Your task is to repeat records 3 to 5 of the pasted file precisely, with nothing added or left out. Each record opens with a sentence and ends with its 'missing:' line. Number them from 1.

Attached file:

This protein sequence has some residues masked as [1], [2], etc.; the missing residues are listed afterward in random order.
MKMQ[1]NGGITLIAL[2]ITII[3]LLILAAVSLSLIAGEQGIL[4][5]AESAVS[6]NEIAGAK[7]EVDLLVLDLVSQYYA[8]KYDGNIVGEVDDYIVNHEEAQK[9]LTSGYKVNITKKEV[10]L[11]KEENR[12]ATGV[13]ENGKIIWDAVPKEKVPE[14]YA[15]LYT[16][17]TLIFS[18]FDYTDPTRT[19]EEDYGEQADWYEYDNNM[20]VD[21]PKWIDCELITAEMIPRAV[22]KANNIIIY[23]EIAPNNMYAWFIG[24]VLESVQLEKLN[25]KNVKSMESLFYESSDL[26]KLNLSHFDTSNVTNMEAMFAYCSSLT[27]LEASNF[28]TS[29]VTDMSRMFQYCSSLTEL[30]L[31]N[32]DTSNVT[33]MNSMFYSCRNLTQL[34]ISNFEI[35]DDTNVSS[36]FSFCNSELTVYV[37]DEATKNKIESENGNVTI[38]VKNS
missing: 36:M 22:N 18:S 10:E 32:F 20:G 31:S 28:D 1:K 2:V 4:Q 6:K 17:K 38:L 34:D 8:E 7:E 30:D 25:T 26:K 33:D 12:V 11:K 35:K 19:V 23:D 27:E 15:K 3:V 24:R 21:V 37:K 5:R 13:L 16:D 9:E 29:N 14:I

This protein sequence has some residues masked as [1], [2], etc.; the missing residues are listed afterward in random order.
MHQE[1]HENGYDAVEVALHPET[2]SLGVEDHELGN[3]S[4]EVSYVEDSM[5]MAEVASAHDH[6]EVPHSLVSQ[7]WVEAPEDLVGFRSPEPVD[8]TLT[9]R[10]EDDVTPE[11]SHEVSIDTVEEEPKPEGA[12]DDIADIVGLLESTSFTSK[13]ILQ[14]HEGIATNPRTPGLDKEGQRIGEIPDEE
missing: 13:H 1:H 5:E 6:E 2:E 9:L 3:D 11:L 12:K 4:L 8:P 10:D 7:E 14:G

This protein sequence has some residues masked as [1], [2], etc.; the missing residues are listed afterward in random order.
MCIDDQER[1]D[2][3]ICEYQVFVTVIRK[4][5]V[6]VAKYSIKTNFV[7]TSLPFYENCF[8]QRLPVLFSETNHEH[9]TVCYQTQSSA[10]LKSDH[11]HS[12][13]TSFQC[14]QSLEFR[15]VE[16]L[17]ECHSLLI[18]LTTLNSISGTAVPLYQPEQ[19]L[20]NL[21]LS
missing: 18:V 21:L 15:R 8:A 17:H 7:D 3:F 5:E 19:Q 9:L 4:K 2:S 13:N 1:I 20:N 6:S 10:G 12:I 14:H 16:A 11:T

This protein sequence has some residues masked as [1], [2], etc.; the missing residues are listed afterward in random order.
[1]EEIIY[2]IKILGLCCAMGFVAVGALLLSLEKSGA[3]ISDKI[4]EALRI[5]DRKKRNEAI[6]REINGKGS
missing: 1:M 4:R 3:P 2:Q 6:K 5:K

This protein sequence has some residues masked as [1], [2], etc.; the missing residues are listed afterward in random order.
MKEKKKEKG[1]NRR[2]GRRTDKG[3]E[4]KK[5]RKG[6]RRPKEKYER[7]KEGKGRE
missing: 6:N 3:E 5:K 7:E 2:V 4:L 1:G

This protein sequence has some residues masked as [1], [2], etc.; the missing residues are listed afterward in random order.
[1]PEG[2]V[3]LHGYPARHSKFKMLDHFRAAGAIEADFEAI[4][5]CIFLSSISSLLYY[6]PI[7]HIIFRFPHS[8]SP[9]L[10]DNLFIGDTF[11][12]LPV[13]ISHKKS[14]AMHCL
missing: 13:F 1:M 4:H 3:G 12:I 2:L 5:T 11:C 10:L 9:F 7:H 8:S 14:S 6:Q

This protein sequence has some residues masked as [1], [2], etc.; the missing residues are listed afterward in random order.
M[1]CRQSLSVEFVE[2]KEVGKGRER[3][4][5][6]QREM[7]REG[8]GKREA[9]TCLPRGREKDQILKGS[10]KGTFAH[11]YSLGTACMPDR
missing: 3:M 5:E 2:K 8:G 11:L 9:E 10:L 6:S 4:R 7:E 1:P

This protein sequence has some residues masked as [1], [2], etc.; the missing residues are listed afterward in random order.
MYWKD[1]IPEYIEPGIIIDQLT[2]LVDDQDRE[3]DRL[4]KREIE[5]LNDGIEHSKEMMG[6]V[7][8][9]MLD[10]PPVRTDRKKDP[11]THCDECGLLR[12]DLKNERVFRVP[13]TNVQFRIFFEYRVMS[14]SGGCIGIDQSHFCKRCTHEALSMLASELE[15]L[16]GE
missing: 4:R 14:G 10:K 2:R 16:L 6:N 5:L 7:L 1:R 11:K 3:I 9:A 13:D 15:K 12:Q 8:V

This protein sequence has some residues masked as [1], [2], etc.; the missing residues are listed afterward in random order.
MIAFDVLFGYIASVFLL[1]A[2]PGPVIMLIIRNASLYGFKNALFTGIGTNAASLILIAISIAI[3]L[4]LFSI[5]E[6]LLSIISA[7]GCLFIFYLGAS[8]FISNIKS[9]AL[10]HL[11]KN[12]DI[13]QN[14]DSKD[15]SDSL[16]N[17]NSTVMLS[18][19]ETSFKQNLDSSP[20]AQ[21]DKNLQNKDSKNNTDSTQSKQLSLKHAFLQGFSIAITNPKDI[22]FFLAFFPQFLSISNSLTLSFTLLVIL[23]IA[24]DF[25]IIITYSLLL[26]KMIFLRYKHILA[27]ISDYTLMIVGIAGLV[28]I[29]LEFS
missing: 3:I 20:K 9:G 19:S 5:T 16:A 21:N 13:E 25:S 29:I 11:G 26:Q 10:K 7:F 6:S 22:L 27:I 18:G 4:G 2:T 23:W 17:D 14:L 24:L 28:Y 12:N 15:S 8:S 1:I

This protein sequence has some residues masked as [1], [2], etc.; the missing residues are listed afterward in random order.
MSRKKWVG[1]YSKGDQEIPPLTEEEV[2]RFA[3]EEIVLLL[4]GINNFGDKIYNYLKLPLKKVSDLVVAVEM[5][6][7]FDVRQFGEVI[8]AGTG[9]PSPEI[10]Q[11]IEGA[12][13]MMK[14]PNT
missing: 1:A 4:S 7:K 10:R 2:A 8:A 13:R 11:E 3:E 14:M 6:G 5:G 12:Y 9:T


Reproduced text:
This protein sequence has some residues masked as [1], [2], etc.; the missing residues are listed afterward in random order.
MCIDDQER[1]D[2][3]ICEYQVFVTVIRK[4][5]V[6]VAKYSIKTNFV[7]TSLPFYENCF[8]QRLPVLFSETNHEH[9]TVCYQTQSSA[10]LKSDH[11]HS[12][13]TSFQC[14]QSLEFR[15]VE[16]L[17]ECHSLLI[18]LTTLNSISGTAVPLYQPEQ[19]L[20]NL[21]LS
missing: 18:V 21:L 15:R 8:A 17:H 7:D 3:F 5:E 19:Q 9:L 4:K 2:S 13:N 1:I 20:N 6:S 10:G 12:I 14:H 16:A 11:T

This protein sequence has some residues masked as [1], [2], etc.; the missing residues are listed afterward in random order.
[1]EEIIY[2]IKILGLCCAMGFVAVGALLLSLEKSGA[3]ISDKI[4]EALRI[5]DRKKRNEAI[6]REINGKGS
missing: 1:M 4:R 3:P 2:Q 6:K 5:K

This protein sequence has some residues masked as [1], [2], etc.; the missing residues are listed afterward in random order.
MKEKKKEKG[1]NRR[2]GRRTDKG[3]E[4]KK[5]RKG[6]RRPKEKYER[7]KEGKGRE
missing: 6:N 3:E 5:K 7:E 2:V 4:L 1:G